Is there a greater buzz-kill than "the very special episode"?
The raising of Serious Issues tends to swamp not-so-serious series, so when Lifetime started making a fuss about Sunday's episode of its dependably silly rom-com "Drop Dead Diva," I was worried.
And worry is the last emotion anyone should feel about a show that is, after all, about a lawyer named Jane (Brooke Elliott) whose plus-sized body is possessed by the soul of a dead model wannabe.
"The story is very close to my heart, and I feel privileged to tell it," "Diva" creator Josh Berman wrote in a letter accompanying the episode, in which Jane represents a lesbian couple who want to attend prom together.
Good news: That heart on Berman's sleeve isn't covering his funny bone.
Better news: The most special thing about tonight's "Diva" is how much it feels like every other episode of the show. With maybe a few more guest stars.
Inspired by Constance McMillen, the Mississippi teenager who last year challenged a prohibition against same-sex couples at her school's prom, the episode features out performers Wanda Sykes, Amanda Bearse, Clay Aiken and Lance Bass.
McMillen herself appears briefly as a courtroom bailiff.
Sykes, whose mention of McMillen's fight in a speech at a GLAAD awards ceremony last year first got Berman's attention, plays the judge in Jane's case, and she helps find the funny in a situation that might have played like a Lifetime movie.
Bearse is the judge on the episode's B-story in which Grayson (Jackson Hurst) Jane's recently jilted colleague (who, not incidentally, was once engaged to the present occupant of Jane's body) is representing a man whose mail-order bride has left him.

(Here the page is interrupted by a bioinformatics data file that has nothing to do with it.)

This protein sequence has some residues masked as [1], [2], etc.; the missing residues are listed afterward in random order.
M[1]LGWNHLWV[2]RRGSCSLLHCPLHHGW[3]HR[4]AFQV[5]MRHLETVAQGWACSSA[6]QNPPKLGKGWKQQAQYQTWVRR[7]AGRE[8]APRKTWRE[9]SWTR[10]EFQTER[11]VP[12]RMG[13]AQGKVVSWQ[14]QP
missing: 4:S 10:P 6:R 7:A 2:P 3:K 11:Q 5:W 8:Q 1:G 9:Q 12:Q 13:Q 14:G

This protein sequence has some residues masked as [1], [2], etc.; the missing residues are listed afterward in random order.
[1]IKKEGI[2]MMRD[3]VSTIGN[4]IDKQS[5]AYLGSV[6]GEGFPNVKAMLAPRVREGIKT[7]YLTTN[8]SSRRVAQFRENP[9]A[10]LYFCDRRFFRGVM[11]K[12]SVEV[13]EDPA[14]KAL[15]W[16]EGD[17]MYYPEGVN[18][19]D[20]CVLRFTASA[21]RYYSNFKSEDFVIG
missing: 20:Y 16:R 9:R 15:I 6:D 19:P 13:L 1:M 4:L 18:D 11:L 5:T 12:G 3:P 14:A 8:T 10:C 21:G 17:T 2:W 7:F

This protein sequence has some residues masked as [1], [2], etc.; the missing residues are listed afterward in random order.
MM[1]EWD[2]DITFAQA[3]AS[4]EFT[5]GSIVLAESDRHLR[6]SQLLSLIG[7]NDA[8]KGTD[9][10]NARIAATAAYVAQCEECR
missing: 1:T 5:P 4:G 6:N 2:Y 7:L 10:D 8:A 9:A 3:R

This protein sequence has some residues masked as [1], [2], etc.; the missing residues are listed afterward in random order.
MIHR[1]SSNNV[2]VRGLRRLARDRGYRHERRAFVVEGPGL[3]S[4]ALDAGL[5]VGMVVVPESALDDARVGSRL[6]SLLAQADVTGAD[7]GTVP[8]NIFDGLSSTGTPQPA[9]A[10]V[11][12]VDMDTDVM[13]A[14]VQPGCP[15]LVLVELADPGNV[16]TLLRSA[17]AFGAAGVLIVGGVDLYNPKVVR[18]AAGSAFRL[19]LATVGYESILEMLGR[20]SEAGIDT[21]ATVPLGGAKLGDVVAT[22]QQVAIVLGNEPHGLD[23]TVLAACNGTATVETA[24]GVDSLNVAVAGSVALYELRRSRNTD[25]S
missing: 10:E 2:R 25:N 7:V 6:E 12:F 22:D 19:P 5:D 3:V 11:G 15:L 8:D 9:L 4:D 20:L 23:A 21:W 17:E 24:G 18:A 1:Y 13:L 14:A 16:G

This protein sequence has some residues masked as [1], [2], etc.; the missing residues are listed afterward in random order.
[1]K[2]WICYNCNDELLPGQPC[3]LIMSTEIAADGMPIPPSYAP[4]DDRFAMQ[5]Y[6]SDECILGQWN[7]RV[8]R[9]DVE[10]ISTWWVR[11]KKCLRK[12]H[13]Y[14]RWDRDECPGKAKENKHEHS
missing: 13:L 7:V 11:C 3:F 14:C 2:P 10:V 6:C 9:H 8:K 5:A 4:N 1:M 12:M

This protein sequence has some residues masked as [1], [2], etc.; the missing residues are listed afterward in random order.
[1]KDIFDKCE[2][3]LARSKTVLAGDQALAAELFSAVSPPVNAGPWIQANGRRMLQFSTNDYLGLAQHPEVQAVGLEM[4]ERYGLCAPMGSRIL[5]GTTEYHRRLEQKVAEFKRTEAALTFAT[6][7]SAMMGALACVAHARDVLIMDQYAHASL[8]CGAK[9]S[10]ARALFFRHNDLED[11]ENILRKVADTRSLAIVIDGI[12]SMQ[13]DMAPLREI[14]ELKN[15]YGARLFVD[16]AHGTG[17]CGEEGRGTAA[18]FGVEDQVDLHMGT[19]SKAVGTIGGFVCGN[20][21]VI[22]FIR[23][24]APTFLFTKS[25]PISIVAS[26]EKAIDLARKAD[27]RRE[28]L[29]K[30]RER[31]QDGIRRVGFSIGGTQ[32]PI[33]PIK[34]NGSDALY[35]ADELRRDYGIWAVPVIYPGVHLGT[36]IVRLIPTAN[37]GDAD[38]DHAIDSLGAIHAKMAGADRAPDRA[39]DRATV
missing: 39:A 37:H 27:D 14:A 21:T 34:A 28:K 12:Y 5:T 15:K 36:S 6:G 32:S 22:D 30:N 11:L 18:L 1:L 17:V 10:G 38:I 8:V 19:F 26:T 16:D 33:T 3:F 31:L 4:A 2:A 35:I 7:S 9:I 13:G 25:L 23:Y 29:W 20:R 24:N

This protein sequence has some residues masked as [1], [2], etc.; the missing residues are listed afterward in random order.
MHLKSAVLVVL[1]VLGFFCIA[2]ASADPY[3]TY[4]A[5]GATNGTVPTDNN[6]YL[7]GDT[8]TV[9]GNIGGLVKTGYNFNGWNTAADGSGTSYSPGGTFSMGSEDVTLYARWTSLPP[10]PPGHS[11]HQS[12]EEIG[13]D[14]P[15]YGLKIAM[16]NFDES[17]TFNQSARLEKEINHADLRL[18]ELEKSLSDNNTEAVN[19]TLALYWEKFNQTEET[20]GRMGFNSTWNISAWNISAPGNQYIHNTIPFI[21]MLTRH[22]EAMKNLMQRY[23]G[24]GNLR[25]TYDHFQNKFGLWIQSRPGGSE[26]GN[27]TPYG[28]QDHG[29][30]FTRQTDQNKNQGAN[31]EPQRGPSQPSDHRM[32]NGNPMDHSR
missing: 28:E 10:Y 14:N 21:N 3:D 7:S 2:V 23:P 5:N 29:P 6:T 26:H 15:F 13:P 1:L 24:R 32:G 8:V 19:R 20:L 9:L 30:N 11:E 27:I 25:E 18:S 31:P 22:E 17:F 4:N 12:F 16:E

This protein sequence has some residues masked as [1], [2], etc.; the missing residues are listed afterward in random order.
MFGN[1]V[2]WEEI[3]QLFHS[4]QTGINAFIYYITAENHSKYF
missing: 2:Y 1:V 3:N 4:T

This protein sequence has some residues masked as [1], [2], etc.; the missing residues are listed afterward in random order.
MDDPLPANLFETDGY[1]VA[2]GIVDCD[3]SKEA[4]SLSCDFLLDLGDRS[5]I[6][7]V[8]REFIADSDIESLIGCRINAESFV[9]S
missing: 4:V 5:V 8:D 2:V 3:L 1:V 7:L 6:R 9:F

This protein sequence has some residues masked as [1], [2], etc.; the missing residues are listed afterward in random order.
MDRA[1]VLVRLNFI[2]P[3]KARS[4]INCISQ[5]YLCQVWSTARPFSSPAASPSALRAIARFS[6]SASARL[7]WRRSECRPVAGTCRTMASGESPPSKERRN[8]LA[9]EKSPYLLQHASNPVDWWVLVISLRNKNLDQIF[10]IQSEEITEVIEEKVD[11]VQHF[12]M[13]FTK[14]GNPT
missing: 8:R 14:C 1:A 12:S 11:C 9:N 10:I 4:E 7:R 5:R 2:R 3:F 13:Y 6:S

The hapless bridegroom, also known as "Hank the Bailiff," is a recurring character played by Berman's actor brother David Berman.
Chances are you'll be able to spot Aiken and Bass, too, neither of whom plays a part in the prom storyline. It's better off without such distractions (and in fact I was more struck by the casting of "Family Ties" dad Michael Gross as the really mean high school principal).
Fortunately for "Drop Dead Diva," there's nothing even remotely out of character about Jane going into court to try to right this kind of wrong: Jane tilts at windmills every week, and compared with some of her cases, girls who want to go to the prom together are positively mainstream.
So mainstream, in fact -- because the show's set in Los Angeles, not Mississippi -- that it feels as if "Diva," whose very special prom episode comes weeks after "Glee's," might be a little late to the party.